June 6, 2007 | David F. Coppedge

Did Sponges Invent Nerves?

Scientists didn’t expect to find working neurons in a sea sponge, among the simplest of multicellular organisms.  Sponges lack internal organs and a nervous system.  Yet there they were, according to Science Daily, with synapses and apparent means of communication across them.
    “This pushes back the origins of these genetic components of the nervous system to at or before the first animals — much earlier than scientists had previously suspected,” said Todd Oakley of UC Santa Barbara.  It represents a gap of 600 million years from the time sea sponges are assumed to have arrived and the arrival of the first animal with a rudimentary nervous system.
    The article quotes Ken Kocik, also of UCSB, using this surprise finding to elucidate evolutionary theory: “We found this mysterious unknown structure in the sponge, and it is clear that evolution was able to take this entire structure, and, with small modifications, direct its use toward a new functionEvolution can take these ‘off the shelf’ components and put them together in new and interesting ways.
    Yet this is not the way classical Darwinism works.  David Berlinski, a Darwin critic, in an earlier article, insisted that the law of natural selection must be strictly enforced to be Darwinian at all.

A mechanism that requires a discerning human agent cannot be Darwinian.  The Darwinian mechanism neither anticipates nor remembers.  It gives no direction and makes no choices.  What is unacceptable in evolutionary theory, what is strictly forbidden, is the appearance of a force with the power to survey time, a force that conserves a force or a property because it will be useful.  Such a force is no longer Darwinian.  How would a blind force know such a thing?  And by what means could future usefulness be transmitted to the present?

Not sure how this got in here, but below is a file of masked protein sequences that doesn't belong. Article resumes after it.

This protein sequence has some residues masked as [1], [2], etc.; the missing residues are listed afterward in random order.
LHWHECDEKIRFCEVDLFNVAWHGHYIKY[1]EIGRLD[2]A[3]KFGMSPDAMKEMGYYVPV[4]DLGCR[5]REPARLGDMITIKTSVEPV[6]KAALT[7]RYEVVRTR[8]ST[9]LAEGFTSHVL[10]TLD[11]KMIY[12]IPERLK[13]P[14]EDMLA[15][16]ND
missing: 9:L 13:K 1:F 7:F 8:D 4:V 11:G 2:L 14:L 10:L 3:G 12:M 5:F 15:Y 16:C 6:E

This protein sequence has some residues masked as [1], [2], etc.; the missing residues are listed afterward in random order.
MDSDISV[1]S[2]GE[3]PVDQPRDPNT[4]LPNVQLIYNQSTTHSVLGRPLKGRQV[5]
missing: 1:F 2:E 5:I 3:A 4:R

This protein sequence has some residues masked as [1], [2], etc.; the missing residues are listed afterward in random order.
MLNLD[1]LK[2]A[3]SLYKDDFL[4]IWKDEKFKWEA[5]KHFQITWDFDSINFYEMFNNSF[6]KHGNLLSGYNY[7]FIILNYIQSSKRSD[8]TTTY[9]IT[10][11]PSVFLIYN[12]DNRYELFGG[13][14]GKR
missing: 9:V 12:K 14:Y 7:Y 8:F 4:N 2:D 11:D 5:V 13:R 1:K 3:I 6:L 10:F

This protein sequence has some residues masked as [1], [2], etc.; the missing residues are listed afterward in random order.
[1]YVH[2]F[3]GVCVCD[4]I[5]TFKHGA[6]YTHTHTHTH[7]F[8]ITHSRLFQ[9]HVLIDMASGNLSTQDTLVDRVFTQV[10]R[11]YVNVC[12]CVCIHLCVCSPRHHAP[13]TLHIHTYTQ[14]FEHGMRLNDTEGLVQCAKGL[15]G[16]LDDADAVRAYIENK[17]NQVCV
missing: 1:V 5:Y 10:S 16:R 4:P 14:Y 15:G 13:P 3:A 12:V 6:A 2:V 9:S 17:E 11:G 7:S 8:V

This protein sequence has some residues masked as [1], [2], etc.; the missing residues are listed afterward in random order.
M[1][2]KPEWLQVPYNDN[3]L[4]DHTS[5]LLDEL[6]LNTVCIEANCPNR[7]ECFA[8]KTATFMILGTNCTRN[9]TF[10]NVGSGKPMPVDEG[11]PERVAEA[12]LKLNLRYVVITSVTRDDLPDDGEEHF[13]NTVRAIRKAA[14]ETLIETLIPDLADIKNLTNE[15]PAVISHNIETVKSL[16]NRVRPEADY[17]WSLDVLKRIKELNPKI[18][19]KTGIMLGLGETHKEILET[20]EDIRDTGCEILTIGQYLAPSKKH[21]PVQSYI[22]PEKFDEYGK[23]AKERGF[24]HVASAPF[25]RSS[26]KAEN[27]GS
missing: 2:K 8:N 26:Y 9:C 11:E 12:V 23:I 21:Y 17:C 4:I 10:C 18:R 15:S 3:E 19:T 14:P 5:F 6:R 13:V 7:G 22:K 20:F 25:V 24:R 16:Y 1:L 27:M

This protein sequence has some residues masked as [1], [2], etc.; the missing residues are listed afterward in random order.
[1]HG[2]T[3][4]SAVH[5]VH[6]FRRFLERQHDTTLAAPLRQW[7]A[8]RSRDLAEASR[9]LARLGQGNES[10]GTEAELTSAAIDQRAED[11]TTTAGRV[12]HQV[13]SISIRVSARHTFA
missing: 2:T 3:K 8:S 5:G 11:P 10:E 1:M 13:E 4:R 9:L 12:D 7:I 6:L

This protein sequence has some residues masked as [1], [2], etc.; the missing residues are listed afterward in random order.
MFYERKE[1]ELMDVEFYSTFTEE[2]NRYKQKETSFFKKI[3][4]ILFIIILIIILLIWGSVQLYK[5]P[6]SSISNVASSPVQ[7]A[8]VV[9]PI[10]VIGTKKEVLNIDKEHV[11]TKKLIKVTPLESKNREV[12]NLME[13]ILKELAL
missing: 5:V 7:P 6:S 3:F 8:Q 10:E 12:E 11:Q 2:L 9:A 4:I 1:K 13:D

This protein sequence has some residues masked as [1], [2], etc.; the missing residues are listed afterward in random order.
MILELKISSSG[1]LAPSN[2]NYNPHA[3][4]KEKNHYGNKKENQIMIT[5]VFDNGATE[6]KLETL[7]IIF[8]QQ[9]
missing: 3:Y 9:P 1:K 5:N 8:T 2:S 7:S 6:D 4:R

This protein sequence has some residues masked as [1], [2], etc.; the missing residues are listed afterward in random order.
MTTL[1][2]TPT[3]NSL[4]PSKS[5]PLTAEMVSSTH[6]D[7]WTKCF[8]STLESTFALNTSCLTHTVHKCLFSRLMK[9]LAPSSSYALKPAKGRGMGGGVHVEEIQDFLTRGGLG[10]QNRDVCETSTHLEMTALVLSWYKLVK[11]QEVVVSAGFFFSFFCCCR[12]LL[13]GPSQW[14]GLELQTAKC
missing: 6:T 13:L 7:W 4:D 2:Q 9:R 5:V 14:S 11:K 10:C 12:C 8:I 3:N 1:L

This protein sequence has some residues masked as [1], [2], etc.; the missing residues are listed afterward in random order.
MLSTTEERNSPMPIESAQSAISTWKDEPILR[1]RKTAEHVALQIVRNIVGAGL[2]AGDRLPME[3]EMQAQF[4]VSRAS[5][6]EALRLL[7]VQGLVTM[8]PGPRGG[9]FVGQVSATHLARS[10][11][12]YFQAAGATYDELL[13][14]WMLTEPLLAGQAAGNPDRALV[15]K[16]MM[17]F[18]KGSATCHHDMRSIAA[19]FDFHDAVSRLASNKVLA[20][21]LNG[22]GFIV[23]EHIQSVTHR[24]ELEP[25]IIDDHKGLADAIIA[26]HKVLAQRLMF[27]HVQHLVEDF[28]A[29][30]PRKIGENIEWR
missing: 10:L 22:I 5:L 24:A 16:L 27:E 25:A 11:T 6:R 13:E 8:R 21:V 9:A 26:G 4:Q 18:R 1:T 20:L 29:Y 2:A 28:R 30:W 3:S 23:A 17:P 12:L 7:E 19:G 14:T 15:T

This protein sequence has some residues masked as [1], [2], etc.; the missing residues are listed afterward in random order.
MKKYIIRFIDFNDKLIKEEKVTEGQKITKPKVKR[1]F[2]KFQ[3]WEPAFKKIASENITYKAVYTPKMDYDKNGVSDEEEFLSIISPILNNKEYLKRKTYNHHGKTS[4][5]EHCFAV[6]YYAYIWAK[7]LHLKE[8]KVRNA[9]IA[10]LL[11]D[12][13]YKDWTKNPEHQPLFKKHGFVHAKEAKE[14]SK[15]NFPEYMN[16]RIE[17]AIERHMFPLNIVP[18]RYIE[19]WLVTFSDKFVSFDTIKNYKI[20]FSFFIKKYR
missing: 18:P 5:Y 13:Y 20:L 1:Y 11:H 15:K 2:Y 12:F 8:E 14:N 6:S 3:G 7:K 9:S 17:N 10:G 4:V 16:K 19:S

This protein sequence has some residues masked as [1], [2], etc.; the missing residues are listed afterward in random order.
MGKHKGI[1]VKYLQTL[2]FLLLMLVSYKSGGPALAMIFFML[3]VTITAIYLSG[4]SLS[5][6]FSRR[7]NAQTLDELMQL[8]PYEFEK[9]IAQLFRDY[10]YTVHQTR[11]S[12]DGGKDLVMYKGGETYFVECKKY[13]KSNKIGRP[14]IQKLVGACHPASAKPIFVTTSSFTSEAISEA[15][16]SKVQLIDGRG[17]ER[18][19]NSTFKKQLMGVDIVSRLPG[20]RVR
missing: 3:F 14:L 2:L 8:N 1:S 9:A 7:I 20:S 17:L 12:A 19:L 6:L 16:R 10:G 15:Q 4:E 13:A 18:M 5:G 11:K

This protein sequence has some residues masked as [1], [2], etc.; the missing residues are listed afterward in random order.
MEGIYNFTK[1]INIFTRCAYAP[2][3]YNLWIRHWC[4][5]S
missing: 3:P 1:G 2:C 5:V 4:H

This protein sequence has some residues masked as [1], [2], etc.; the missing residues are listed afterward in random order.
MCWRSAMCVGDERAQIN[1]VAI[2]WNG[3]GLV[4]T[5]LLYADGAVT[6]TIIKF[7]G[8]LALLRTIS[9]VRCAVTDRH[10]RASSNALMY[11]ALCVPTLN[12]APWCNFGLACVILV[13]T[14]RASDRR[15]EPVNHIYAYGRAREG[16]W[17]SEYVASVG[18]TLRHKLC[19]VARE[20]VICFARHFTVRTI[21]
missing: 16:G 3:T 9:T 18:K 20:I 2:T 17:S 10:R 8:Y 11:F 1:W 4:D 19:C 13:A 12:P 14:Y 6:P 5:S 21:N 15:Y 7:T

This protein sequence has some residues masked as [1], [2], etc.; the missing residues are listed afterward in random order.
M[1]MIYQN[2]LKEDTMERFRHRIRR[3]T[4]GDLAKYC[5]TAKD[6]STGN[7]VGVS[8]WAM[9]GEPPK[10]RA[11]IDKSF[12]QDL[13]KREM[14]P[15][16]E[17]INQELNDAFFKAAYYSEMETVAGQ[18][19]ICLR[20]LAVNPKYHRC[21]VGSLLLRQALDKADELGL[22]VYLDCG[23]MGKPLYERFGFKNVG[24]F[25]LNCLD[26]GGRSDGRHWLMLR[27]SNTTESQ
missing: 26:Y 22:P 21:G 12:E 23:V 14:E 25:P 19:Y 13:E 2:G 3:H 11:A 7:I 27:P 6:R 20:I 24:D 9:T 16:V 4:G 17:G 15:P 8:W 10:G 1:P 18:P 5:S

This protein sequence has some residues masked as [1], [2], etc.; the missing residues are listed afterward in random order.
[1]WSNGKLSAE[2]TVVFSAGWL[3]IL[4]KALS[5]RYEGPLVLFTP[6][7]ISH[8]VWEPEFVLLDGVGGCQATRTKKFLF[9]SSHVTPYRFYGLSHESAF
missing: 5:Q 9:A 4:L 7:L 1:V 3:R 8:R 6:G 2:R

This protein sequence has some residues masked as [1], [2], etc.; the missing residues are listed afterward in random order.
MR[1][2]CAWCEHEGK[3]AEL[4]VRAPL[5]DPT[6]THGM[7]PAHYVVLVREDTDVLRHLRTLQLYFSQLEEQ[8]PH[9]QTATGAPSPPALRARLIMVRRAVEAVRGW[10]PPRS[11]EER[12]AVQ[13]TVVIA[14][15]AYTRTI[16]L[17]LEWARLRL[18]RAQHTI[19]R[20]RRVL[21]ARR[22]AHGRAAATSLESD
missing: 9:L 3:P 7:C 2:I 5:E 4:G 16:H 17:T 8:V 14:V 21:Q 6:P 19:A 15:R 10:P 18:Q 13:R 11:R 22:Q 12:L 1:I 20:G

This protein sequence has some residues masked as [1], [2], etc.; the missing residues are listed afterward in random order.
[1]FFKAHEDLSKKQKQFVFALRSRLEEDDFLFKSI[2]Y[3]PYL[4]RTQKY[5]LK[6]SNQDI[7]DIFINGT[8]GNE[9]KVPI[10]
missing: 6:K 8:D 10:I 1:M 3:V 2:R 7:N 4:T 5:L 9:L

If life is, as evolutionary biologists so often say, a matter merely of blind thrusting and throbbing, any definition of natural selection must plainly meet what I have elsewhere called a rule against deferred success.
    It is a rule that cannot be violated with impunity; if evolutionary theory is to retain its intellectual integrity, it cannot be violated at all.  But the rule is widely violated, the violations so frequent as to amount to a formal fallacy.

Source: ARN.

We must force the Darwinists to use consistent language.  Occasionally they engage in poetic license and personify evolution, thinking (in their minds) that since evolution is a “fact” of history, it appears in hindsight as if there were goals had been foreseen by bacteria and sponges, as if they saw through the years that their experiments would someday yield nerves, muscles and brains.  If pressed, the Darwinist storytellers might argue that they don’t really mean the teleological language.  They could probably recite the blind Darwinian mechanism more accurately if they had to.
    All fine and good; so tell them they have to.  We’re onto the semantic tricks they play.  The teleological talk is outlawed within their world view.  Force them to restate the claim in consistent Darwinian terms.  That’s fair, isn’t it?  Sure.  Then just sit back and watch the whole story unravel as they hum and haw and try to say it correctly.  Be ready with the ruler to slap their knuckles with each infraction.

“Evolution can take these components [SLAP] er, something happened that was able to put them together [SLAP] I mean, rather, that parts that had proved useful to sponges [SLAP] ouch!  All right already!  A mutation occurred….”

Evolutionists foul out whenever an umpire is present.  Why?  Because fouls are the only plays in their game book.

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Categories: Marine Biology

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